Basic components and morphologic characteristics of the normal spermatozoa

Basic components and morphologic characteristics of the normal spermatozoa.

(b) The advanced technology of in vitro fertilization has made it necessary to. redefine sperm morphologic criteria that may correlate with fertilization outcomes.

(i) According to “strict criteria” established by Kruger et al„ a normal spermatozoon has an oval configuration with a smooth contour; an acrosome comprising 40% to 70% of the distal part of the head; no abnormalities of the neck, midpiece or tail; and no cytoplasmic droplets of more than half of the sperm head,

(ii) Borderline forms are abnormal.

(c) Kruger et al. grouped together the normal and borderline forms to obtain the “morphology index”; they proposed that more than 4% morphologically normal sperm and a morphology index greater than 30% predict a good fertilization outcome. Fertility rates per oocyte with a strict criteria score of under 4% was 7.6% compared to a fertility rate per oocyte of 64% with strict criteria score of greater than 4%.

(9) Agglutinations

(a) Simply put, motile spermatozoa stick to each other. These agglutinates can be as follows:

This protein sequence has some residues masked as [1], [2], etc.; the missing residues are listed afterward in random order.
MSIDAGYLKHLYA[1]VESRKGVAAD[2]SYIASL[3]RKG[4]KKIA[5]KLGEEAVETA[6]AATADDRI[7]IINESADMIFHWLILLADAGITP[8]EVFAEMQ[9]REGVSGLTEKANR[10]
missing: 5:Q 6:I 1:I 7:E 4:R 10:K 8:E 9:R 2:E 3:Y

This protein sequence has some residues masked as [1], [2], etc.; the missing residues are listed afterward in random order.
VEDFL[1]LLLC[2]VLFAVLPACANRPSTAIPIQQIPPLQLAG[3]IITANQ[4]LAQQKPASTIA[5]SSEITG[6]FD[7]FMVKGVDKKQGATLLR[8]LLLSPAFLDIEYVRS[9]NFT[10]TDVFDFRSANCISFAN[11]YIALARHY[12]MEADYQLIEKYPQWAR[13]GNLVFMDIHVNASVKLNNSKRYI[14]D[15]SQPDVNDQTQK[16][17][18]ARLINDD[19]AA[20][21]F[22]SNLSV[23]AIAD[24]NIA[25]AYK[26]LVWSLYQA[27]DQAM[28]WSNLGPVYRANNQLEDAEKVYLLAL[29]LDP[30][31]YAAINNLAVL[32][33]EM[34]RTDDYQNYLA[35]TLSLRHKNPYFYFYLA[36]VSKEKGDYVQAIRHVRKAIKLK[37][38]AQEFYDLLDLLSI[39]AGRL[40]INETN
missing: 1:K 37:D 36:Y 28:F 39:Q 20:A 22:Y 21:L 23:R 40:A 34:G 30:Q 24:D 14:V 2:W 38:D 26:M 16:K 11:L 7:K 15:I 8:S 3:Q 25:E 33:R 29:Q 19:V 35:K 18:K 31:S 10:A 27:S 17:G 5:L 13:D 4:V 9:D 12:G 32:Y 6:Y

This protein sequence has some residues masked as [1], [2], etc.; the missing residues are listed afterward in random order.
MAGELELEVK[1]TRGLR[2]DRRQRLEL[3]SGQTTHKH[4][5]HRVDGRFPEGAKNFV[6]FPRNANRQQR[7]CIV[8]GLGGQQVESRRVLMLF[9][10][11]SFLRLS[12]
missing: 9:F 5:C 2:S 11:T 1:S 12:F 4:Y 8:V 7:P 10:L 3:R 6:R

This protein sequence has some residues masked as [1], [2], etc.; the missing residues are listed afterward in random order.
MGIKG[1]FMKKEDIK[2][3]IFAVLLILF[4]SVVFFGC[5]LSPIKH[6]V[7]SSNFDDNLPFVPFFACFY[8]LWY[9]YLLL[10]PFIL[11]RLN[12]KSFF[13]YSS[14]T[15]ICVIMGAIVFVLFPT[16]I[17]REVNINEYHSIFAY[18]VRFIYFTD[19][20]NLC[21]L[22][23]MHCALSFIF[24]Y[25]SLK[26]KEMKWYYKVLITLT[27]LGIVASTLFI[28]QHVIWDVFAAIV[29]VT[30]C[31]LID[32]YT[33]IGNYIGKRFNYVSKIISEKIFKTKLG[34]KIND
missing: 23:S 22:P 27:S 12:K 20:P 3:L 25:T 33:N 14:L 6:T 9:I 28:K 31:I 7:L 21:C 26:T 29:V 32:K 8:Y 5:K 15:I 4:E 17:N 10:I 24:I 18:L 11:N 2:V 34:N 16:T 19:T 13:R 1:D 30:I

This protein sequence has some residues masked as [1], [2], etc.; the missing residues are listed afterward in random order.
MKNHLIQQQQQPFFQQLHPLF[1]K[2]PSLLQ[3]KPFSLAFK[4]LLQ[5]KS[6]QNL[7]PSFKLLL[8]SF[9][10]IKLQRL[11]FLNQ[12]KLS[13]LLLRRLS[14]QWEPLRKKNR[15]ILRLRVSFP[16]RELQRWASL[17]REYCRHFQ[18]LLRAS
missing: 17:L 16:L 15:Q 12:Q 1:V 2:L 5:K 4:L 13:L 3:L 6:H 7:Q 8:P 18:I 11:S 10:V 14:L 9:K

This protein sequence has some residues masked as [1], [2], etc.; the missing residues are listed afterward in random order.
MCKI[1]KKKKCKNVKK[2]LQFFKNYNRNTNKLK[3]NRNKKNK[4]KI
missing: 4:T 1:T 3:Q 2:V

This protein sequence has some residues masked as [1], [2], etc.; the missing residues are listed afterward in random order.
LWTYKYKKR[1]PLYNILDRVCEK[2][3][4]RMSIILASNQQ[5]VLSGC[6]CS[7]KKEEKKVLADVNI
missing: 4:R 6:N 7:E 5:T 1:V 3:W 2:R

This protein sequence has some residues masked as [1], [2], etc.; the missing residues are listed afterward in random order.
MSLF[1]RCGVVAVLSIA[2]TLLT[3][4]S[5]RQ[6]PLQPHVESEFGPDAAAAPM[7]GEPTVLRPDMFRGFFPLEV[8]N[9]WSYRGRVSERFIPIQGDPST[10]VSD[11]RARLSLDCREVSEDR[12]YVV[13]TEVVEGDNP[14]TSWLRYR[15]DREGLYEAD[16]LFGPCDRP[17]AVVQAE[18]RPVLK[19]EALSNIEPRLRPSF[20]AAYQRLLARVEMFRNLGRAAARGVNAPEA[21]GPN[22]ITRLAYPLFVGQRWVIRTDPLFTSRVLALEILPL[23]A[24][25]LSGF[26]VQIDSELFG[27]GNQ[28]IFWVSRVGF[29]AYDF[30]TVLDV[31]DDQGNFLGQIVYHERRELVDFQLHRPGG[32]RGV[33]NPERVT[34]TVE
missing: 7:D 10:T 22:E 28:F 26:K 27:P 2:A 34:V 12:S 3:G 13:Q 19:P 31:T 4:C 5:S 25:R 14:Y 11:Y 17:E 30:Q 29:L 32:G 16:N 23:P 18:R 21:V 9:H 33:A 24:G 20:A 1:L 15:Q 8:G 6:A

(i) Head to head

(ii) Tail to tail

(iii) Midpiece to midpiece

(iv) Mixed

(b) The adherence of immotile sperm to each other or of motile sperm to mucus threads, cells other than spermatozoa, or debris is considered to be “nonspecific aggregation” rather than agglutination.

(c) The presence of agglutination is suggestive of, but not sufficient evidence for, an immunologic cause of infertility.

(d) Sperm tend to agglutinate spontaneously with fairly high frequency. This phenomenon is observed in sperm of both fertile and infertile men.

(e) Agglutination can occur with exposure of sperm to the following:

(i) Infection

(ii) Fungi

(iii) Antibodies

(iv) Steroids: testosterone tail to tail agglutination; progesterone head to head agglutination

(f) The severity of agglutination can be approximated as follows:

(i) + – fewer than 33% of sperm agglutinated

(ii) ++ = 33% to 66% of sperm agglutinated

(iii) +++ = greater than 66% of sperm agglutinated